SAN JON — The state Interstate Stream Commission has begun briefing New Mexico Congressional representatives on the Ute Water Project in preparation for asking for federal funds.
Doug Murray, the ISC’s liaison to the Eastern New Mexico Rural Water Authority, told ENMRWA’s board at a meeting in San Jon on Wednesday he has briefed staff persons for Reps. Steve Pierce, Tom Udall and Heather Wilson. Michael L. Connor, Democratic counsel on the U.S. Senate’s Energy and Natural Resources Committee, has said he will draft a bill requesting the funding, which probably will be introduced in January.
Sen. Pete Domenici, R-N.M., is chairman of the committee and Sen. Jeff Bingaman, D-N.M., is its ranking Democratic member.
The ENMRWA plans to ask Congress for “authorization” of the project, after which the project will be eligible for funding. The ENMRWA plans to ask Congress for $195,645,100, paid over a 10-year period, said Scott Verhines, the authority’s new program director.
The amount represents 80 percent of the project’s total funding. The water authority is seeking an 80-10-10 percent split between the federal and state governments and participating local entities. It is seeking $24,665,450, over a 10-year period, from the New Mexico Water Trust Board, and another $24,665,450 from local entities, to be paid over a 20-year period.
At least one local entity is raising questions about its ability to pay for the project.
Larry Wallin, Logan’s village administrator, told the board the Quay County town is considering putting in a new $6 million sewer system that could raise its sewer rates between $35 and $40 a month. He said the village may have to make a choice between paying for the sewer system and paying for the water project.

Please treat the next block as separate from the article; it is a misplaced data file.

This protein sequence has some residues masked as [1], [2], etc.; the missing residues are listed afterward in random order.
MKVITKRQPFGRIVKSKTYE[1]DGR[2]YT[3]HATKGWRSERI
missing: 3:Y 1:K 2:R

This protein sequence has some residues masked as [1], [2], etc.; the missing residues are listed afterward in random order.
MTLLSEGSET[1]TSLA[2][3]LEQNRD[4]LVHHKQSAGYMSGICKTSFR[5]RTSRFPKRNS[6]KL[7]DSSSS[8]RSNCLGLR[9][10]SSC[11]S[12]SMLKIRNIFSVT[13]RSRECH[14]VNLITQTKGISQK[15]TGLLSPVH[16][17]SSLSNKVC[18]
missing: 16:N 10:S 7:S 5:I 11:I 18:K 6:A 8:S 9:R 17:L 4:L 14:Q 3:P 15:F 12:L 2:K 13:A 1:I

He emphasized that Logan hasn’t made a decision between the two choices, but added, “If we go to the project and the sewer project, it would be way out of line.”
The cost of the project to small communities has raised concerns and board members said Aug. 13 they would discuss “cost leveling” where costs are spread among participating communities. It was suggested that cost leveling be done only among the towns in each county. In Curry County, Clovis, Melrose and Texico representatives met Sept. 10 and developed two models for cost leveling — one using a percentage and one using a single rate increase.
But Wallin said Quay County communities were unsuccessful when they met to discuss a plan. Because Tucumcari, the county’s largest town, also has reserved the largest amount of project water, its water rates would rise more than Quay’s two smaller towns, Logan and San Jon, he said.
Jim Lafferty, until recently San Jon’s ENMRWA representative, said under the proposed methods of cost leveling Logan and San Jon would wind up supporting Tucumcari.
“We can’t do it without the other 12 entities overall. I perceive that idea eventually will have to be brought before the board,” he said.
Tucumcari Mayor Calvin Litchfield said his town needs the water to help it meet economic development prospects.
“This water is our future,” he said.
Portales Mayor Orlando Ortega said Roosevelt County towns have not met to discuss cost leveling, but said Curry County’s plans seem like good models.
In other business:
• The ENMRWA chose the Louis Berger Group, with Verhines as its point man, as the Ute Water Project’s program director. Clovis Mayor David Lansford said the group scored higher in the board’s deliberations than three other candidates — Michael Barnes, Dan Isreal and Richard Smith.
• It chose the ISC as joint lead, with itself and the Bureau of Reclamation, in the project’s National Environmental Policy Act (NEPA) process. A lead agency has decision-making power in the process, which assesses a project’s environment impact. Murray said the NEPA process would not begin until after the Ute Water Project receives federal authorization.